About two years ago, I was told by a friend that a couple from my last church (when I lived in KY) were fighting the fight of cancer. Their three year old son had been diagnosed with Neuroblastoma. It is a cancer that is found in children that attacks the nervous system. Those that go into remission and relapse have a slim chance of survival and depending on the stage of the cancer it can be a 50/50 chance. In finding out about this young guy came the spider web of other cancer patients. My husband used to think that I was just torturing myself by reading the blogs of these parents, friends, family, etc. However, making me nervous, it is really something I do to pray for families. Not only that, it puts my two little ones into perspective. When I lose my temper, or when I think I can't handle another sleepless night, one of the families seem to post a blog about their experience.
There have been different turn outs in each case. The original boy is in remission, and everyday his parents have to keep in mind that he could relapse, and then what? Death? He goes for check ups regularly.
Another family lost their little boy just a little over a year ago leaving behind an older sister that had to learn that her parents needed to be with her brother because they just didn't know when he would be gone. She took his death extremely hard.
Just recently, a three year old died after a two year fight with his cancer. He was the only child for this couple, who are now trying to build their marriage back up after night after night in St. Jude.
Another two year old's parents have just been told their is nothing more that can be done, but control the pain. He stays at home days with no eating or standing then days of great eating and wanting to play. His parents are just trying to prepare for how he will die.
In the past week, a mother died from breast cancer leaving her 5 and 7 year old boys and husband.
Today, a 20 year old that fought Neuroblastoma as a 12 year old relapsed. He was just informed today about how he will die. He has so many tumors in main areas of his body that it could be painful, fast or slow.The amazing thing is how he talks about how glorious God is. I would hope that if I were put in this situation, I would do the same. It puts my life in perspective.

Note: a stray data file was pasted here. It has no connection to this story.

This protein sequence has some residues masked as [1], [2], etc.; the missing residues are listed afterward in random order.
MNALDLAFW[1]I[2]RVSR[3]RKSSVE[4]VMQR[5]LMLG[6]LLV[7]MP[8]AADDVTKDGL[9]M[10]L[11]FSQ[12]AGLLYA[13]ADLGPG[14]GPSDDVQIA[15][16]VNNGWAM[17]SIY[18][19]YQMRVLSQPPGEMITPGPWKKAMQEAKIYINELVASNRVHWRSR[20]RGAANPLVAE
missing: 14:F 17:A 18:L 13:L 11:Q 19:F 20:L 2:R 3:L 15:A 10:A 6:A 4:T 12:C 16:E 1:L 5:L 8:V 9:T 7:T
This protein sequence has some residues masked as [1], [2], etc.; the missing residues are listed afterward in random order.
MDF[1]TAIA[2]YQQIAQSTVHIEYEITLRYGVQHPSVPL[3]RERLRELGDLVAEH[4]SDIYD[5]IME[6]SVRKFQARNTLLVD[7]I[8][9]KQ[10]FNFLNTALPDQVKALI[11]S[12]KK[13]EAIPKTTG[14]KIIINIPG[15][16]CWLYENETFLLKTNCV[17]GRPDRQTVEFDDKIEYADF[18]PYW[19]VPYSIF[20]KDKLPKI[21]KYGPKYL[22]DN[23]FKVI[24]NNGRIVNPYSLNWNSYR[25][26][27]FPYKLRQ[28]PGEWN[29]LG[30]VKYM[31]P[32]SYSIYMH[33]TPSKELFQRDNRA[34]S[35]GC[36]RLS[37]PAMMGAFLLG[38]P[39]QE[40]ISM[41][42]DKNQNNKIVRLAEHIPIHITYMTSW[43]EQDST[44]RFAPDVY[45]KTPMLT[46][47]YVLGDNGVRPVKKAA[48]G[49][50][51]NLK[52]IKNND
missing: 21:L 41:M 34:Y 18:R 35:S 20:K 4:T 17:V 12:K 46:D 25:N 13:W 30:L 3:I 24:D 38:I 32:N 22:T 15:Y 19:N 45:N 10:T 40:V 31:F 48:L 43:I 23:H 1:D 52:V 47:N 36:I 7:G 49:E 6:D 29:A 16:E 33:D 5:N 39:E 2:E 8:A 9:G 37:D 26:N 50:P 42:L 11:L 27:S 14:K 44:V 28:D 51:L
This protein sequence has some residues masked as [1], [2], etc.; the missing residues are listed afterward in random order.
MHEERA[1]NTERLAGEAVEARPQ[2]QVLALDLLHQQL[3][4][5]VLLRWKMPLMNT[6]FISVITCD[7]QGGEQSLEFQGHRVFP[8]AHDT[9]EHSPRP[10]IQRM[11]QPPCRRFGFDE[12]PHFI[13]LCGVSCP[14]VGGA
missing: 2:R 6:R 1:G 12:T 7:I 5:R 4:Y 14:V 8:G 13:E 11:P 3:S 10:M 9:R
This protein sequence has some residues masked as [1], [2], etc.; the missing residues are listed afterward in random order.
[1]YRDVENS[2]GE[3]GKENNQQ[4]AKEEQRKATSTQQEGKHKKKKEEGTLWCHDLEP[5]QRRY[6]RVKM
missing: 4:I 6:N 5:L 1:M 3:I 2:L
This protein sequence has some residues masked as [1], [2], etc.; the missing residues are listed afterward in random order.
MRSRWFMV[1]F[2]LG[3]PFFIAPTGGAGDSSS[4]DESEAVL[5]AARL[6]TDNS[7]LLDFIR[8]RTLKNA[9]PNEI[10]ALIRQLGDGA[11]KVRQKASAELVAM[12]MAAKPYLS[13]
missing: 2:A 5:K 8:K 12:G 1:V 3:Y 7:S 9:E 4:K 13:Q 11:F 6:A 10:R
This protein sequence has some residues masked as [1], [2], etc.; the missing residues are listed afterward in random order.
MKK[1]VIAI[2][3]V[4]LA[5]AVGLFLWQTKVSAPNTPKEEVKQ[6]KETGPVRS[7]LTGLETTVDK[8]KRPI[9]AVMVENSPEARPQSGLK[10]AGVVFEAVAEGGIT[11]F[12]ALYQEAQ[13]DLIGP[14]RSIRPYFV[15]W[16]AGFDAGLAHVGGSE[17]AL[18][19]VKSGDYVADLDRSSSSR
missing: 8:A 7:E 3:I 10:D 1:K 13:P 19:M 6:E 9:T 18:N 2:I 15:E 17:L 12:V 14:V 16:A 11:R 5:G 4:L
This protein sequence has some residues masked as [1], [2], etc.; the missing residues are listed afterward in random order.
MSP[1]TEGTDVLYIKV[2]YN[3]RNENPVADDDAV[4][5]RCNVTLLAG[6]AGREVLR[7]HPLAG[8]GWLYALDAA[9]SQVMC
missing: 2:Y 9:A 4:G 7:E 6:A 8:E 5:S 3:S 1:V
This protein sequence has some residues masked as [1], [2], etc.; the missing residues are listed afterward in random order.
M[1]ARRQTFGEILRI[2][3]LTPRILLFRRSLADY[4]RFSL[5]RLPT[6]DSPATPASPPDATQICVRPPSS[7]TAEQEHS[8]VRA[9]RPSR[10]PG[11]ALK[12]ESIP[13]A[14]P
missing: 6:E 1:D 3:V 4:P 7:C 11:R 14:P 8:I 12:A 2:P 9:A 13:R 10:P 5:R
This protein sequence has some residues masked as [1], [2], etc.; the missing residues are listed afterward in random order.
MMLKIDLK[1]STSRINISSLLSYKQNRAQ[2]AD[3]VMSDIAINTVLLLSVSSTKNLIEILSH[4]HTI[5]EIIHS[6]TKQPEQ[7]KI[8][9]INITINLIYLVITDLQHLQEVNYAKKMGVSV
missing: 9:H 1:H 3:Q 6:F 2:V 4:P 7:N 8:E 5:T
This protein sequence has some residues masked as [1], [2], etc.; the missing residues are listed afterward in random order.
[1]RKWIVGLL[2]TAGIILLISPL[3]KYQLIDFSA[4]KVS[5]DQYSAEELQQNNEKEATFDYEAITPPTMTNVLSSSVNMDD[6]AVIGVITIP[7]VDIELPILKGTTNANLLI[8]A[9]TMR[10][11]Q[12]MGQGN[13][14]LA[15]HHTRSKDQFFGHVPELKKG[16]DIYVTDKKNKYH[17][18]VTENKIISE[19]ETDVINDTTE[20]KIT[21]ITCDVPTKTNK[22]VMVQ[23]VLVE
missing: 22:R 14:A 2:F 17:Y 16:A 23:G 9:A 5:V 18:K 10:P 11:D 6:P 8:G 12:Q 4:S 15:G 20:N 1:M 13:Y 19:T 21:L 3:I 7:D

All of these families have many things in common, however there is ONE thing that they all write in their blogs... "I HATE CANCER!" It decays their loved ones' bodies, and takes them away. They all encourage donations to find a cure because they don't want others to go through what they have. They are so selfless. They often say that they know their own child will pass, but they want a cure so that others don't have to experience the loss of a loved one from cancer.The site that I go to is www.caringbridge.org, if you are a prayer warrior, they appreciate the prayers.
Steven Curtis Chapman, a Christian musician and father of 6 (the 3 youngest were adopted girls from China), lost his youngest daughter when his son came driving into the drive way ran her over by accident. He recalls a night that he was getting upset because he had songs to write for a deadline, and she and her sister were prolonging bedtime because they wanted him to sing and read to them. He didn't surrender, and later came the song Cinderella. He realized soon after what he did was selfish. He was grateful for that realization before her death.
A morbid and dreadful post, yes! However, I hope that it gives you perspective as it has done for my life. I can not understand what these families are going through, but I can change the way I see my life. The nights that my three month old is awake sick with a headcold, or my three year old prolonging bedtime for some needed attention, I count as blessings, not nuisances. I encourage you to love a little harder, hug a little longer, and remember what you have right in front of you.
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